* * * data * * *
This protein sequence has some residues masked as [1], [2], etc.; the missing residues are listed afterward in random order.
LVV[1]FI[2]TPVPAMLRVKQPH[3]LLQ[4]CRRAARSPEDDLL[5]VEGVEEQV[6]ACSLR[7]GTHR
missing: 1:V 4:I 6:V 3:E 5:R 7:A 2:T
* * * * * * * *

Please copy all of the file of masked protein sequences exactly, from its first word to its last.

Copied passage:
This protein sequence has some residues masked as [1], [2], etc.; the missing residues are listed afterward in random order.
LVV[1]FI[2]TPVPAMLRVKQPH[3]LLQ[4]CRRAARSPEDDLL[5]VEGVEEQV[6]ACSLR[7]GTHR
missing: 1:V 4:I 6:V 3:E 5:R 7:A 2:T